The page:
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With Too Many Ads, TV Land Subtracts Content

In network's new math, length of episodes grows to accommodate spots 10/15/2012 02:14:10 PM Eastern

Viacom has come under fire lately for cluttering some of its
channels with extra commercials in order to make up for advertising revenue
shortfalls caused by lower ratings.

But one little-noticed effect of squeezing in more ads is
that networks such as TV Land and Nick at Nite are actually running fewer
episodes of series in many dayparts, sometimes running only five episodes of
sitcoms like King of Queens and George Lopez in a three-hour
block rather than the six 30-minute episodes that normally fill a programming
grid.

On Monday, Oct. 9 from 11 p.m.-2 a.m. ET, TV Land ran four episodes
of King of Queens and one episode of That ‘70s Show. Each one
clocked in at 36 minutes in length. The first episode of King of Queens
had three commercial breaks; the first break ran nearly 6 minutes with 15
different commercials, starting with a promo for TV Land's Happily Divorced.
The next break was about five and a half minutes, starting off with a bumper
announcing that "King of Queens is brought to you by Allstate." Spots
for 12 other advertisers ran in the break. The last break was 5 minutes long,
with 15 spots.

In all, the show had more than 16 minutes' worth of
commercials during a 36-minute program. And the spots crammed into those shows
promote brands belonging to some of the industry's most powerful and
sophisticated marketers, including Procter & Gamble, Johnson & Johnson,
SC Johnson, Mars, Kellogg, Conagra, GlaxoSmithKline, L'Oreal, Nestle, Macy's,
Choice Hotels and Radio Shack. There was even a spot for Dish Network's Hopper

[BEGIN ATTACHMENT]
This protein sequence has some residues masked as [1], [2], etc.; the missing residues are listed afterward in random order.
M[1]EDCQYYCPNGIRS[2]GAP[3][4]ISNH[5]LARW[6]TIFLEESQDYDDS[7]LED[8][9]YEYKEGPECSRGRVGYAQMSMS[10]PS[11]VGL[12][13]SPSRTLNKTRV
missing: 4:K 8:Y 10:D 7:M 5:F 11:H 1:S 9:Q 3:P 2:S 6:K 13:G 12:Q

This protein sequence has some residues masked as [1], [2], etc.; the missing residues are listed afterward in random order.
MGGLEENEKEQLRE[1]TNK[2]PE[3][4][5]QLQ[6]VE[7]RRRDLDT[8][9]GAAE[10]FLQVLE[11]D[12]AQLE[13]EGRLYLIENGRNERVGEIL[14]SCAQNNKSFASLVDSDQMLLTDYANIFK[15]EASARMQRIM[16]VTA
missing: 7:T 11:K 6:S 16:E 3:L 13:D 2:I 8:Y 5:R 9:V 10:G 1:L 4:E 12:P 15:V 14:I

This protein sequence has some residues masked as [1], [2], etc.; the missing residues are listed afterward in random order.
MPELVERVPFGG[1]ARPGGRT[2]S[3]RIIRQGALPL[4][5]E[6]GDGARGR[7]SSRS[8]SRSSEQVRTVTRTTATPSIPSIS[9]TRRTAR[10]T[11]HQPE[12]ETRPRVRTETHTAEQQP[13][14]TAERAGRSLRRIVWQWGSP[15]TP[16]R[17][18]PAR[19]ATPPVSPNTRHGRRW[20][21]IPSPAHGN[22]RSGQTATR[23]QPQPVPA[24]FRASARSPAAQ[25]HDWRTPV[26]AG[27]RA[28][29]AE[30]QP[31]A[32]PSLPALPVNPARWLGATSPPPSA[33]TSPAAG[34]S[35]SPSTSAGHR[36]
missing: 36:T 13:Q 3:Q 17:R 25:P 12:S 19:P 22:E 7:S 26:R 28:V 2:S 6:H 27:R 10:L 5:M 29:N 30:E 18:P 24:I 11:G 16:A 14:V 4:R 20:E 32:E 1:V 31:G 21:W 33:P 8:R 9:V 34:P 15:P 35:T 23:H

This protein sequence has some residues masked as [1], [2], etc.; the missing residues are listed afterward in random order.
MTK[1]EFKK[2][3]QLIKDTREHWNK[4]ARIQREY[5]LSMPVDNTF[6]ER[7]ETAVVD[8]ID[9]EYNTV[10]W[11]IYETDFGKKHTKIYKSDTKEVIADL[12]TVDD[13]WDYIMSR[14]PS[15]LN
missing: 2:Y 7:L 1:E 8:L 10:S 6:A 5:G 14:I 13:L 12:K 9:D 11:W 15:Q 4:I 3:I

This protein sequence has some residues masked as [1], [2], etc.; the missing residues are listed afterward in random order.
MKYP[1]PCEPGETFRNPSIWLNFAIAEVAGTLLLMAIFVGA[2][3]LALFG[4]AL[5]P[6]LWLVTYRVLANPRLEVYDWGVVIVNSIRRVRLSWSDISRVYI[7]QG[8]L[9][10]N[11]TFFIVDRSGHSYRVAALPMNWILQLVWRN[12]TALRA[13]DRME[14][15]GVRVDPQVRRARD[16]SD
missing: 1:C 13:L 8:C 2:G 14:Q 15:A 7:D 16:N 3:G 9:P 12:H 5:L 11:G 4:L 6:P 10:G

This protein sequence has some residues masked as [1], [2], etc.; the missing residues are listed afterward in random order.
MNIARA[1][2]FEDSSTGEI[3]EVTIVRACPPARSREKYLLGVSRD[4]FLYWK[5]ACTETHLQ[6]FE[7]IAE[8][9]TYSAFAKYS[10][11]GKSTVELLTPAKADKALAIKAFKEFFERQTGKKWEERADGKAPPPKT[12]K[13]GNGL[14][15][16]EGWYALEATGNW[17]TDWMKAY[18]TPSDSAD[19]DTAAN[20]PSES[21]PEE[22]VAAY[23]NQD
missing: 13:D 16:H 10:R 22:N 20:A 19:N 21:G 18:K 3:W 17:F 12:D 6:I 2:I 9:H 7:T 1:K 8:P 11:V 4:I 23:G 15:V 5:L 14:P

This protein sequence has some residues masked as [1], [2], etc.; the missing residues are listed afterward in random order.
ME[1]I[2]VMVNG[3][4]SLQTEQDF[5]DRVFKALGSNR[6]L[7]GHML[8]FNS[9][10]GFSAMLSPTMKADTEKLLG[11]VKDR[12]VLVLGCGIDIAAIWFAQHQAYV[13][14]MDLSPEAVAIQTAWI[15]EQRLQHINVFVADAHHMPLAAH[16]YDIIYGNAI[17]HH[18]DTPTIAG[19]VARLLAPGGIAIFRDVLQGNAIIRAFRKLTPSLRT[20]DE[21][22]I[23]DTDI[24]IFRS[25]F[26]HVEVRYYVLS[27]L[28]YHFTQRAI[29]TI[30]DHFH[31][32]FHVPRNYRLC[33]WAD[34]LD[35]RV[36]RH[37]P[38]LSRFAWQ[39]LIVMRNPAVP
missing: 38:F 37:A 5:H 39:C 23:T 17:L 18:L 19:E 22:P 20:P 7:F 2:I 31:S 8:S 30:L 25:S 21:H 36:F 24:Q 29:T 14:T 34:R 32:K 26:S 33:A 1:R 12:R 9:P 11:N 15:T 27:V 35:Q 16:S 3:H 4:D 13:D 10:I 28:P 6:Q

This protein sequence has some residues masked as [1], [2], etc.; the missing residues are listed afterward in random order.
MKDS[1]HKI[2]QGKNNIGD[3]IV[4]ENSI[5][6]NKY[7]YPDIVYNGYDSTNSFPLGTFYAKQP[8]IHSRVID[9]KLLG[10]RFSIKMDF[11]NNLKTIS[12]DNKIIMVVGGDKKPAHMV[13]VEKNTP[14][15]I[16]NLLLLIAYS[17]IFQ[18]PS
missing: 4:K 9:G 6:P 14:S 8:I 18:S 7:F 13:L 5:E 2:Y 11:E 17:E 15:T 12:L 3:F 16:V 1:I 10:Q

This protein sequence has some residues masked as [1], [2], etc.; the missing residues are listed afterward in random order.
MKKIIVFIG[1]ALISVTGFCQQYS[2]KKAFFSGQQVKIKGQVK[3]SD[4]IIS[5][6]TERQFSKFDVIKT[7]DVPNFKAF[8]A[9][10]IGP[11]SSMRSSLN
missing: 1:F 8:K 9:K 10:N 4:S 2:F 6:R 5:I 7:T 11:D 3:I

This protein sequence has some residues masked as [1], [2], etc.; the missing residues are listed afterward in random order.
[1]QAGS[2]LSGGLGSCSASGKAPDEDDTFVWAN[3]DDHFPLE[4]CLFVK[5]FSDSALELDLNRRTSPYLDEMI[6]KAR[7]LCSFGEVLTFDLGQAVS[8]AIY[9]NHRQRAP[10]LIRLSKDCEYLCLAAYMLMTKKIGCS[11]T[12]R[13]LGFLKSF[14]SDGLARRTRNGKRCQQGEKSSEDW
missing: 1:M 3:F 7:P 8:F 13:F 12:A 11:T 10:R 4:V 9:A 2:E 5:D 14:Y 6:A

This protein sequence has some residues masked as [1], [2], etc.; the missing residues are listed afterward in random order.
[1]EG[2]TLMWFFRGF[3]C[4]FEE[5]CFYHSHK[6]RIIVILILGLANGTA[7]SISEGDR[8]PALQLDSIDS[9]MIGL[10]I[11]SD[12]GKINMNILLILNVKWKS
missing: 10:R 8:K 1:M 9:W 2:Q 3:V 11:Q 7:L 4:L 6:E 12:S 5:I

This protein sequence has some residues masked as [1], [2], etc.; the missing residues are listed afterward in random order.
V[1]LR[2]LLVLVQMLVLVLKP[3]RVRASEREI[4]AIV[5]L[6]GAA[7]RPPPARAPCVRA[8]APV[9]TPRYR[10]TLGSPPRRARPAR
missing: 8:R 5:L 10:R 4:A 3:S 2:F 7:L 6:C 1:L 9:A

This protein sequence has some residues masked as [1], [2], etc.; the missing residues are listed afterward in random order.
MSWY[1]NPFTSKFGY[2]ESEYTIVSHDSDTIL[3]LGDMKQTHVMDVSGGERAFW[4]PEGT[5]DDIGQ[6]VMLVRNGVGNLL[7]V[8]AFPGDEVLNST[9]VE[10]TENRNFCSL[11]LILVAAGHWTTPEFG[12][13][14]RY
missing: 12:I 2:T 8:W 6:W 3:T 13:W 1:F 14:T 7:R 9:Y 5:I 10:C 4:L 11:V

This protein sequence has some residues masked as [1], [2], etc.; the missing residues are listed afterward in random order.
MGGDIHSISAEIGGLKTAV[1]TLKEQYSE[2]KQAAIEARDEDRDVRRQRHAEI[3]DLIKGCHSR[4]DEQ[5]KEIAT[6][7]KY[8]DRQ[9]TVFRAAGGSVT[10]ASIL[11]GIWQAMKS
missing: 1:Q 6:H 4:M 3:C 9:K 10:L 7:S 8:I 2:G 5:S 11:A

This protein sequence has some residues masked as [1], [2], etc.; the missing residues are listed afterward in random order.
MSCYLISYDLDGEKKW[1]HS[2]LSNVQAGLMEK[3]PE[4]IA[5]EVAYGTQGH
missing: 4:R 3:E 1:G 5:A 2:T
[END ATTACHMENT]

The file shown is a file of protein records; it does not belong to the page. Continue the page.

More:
DVR somewhere in the middle of one of the breaks.

"It's ridiculous. They've taken it to new heights," one
media buyer who asked to remain nameless said of the commercial clutter on some
of Viacom's networks. "They've been doing this for a while. It's not a
short-term fix. They admit they're doing it. But the industry doesn't seem to
be bothered by it."

In a statement, a TV Land representative said: "We are
constantly managing our inventory, balancing the needs of advertisers and our
viewers."

During late fringe, 30-second spots on TV Land cost about
$2,400, according to Larry Fried, VP for sales at SQAD, a research company. SQAD
collects invoices from major advertisers representing about 38% of all spending
on cable to produce its NetCosts product.

But Fried noted that an increasing number of spots on TV Land
have been no-charge units, which means TV Land's revenue was down in the
2011-12 season from the 2010-11 season. Fried said TV Land apparently
under-delivered and that it gave advertisers significantly more make-goods
during the third quarter of 2012 compared to the previous year in several
dayparts, including late fringe. "I don't think there's so much demand that
they would have to squeeze that many commercials in," Fried said.

In Q3, TV Land's viewership among adults 18-49 was down 12%
in primetime, when most networks generate the bulk of their ad revenue.
Viewership was up 2% for total day.

Late fringe isn't the only daypart where TV Land shows are
overgrown with commercials.

On Oct. 4 at 4 p.m., the network scheduled an episode of Bonanza
set to end at 5:11; that was set to be followed by another episode of Bonanza
ending at 6:22. An episode of M*A*S*H concluded the three-hour block on the
scheduling grid.

And on Oct. 5, TV Land aired Andy Griffith from noon
till 12:38, followed by two episodes of Gunsmoke, concluding at 3 p.m.

Something similar happened on Nick at Nite on Monday, Oct.
8. The network began, at 11 p.m., four episodes of Friends, four
episodes of George Lopez, two My Wife and Kids shows and two Yes
Dear
episodes, running to 5:30 a.m., meaning that a total of 12 originally
created halfhour shows-plus a load of commercials-filled 6½ hours of the
network's schedule.

Nick at Nite's viewership was down 46% in primetime during
the third quarter in the 18-49 demo and was down 28% over the total broadcast
day.

The commercial load ought to be taken into account, said the
media buyer. "Viacom offers a below-market CPM increase to get volume," the
buyer said. "Buyers think they got a great deal at MTV's rate of change, which
is below what the market is getting. But I don't know who can sit through those
breaks. Who's really seeing our commercials?"

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